The deadline for the Washington State Legislature to end its business and go home was Sunday, however since no budget agreement could be reached in time, taxpayers will now be forced to foot the bill for yet another special session (which seems to be developing into an annual occurrence in Olympia). Our Majority Coalition Caucus has remained committed to its three founding principles: creating jobs, improving education and passing a sustainable, no-new-taxes budget. I’m confident that my colleagues in the Senate are adhering to that position, as evidenced by the Senate’s bipartisan budget proposal that was approved 30-18 with nine members of the minority party voting in favor of it.
As sessions go, 2013 has been one of the most successful I’ve experienced in nearly 20 years. I introduced 39 pieces of legislation this year (many of which were reintroductions of bills I proposed in past years); 10 of them are now going to become law plus three more House bills that are companions to bills I sponsored. That is an historic amount for this legislator! So far, the governor has signed only two of my bills, however bills passed by both the House and Senate will become law with or without the governor’s ceremonial signature. He only has the power to veto some or all of a passed bill. My first bill signed into law is SB 5274, which requires the Department of Licensing to allow private motorcycle skills education programs (i.e. Harley-Davidson) to offer motorcycle safety education where students pay the full cost for the training. Inslee signed that bill on April 22 and sent me a very thoughtful letter of appreciation. The second is SB 5466, a technical clean-up measure requested by the Washington State Patrol that will coalesce WSP recordkeeping procedures with processes and protocols required under state law. It was signed by the governor on April 23rd.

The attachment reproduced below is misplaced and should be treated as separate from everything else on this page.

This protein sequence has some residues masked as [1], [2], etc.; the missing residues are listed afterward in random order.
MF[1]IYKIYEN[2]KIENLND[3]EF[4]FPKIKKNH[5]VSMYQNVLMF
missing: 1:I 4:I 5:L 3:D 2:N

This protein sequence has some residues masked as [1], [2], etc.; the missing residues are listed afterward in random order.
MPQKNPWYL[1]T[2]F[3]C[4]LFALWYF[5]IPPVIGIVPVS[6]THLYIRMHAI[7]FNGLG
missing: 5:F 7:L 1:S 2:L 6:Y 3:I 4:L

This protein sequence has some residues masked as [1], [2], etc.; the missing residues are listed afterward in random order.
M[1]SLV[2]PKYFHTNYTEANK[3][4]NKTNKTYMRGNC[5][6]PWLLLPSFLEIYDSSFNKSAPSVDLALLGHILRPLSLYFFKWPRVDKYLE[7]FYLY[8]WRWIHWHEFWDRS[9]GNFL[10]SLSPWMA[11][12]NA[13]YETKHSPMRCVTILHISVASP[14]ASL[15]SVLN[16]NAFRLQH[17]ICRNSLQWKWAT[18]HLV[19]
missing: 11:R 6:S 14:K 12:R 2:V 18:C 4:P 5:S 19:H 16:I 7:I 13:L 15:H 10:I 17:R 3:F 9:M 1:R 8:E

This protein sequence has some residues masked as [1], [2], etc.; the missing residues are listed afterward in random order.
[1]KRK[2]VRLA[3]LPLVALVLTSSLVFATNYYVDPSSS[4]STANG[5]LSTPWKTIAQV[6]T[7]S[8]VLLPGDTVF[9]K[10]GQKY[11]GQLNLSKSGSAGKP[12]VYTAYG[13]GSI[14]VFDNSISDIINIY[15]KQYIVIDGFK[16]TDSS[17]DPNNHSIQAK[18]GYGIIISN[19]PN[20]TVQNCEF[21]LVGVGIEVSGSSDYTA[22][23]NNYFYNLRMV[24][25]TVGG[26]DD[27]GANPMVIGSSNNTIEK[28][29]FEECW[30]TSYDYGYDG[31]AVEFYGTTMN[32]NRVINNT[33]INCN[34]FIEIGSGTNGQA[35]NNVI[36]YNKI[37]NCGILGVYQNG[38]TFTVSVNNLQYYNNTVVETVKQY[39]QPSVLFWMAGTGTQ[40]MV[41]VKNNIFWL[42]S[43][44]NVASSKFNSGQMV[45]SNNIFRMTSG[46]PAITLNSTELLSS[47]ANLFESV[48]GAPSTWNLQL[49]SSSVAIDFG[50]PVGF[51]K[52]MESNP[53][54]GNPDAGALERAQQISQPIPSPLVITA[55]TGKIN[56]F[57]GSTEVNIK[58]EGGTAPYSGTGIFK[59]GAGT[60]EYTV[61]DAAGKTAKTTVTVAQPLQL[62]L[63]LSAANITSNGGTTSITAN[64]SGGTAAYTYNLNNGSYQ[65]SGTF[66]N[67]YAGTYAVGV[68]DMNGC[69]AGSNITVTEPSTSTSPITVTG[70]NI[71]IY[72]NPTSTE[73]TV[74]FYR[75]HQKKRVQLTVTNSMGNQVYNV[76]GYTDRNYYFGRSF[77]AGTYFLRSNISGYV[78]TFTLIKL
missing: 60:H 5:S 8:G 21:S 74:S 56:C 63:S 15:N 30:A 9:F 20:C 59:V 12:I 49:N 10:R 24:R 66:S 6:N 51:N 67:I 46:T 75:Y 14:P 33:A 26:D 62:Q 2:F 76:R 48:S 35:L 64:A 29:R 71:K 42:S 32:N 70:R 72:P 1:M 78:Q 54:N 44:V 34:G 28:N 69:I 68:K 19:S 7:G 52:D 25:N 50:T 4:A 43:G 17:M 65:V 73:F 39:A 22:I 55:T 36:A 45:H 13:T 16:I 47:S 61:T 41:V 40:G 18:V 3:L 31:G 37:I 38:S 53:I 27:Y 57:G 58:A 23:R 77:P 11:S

When the Majority Coalition Caucus formed late last year, critics said it would never hold together. Some said a bipartisan collection of lawmakers gathered around a set of common principles and beliefs would fall apart within weeks. Yet members of the Washington State Senate recently passed an operating budget proposal that had the support of not only the bipartisan Majority Coalition, but a number of members of the minority party as well.
Once Senate bills move to the House of Representatives for consideration, they must undergo the same process there as they did where they originated. Fortunately, some of my bills have seen success in the other chamber and I wanted to share those with you.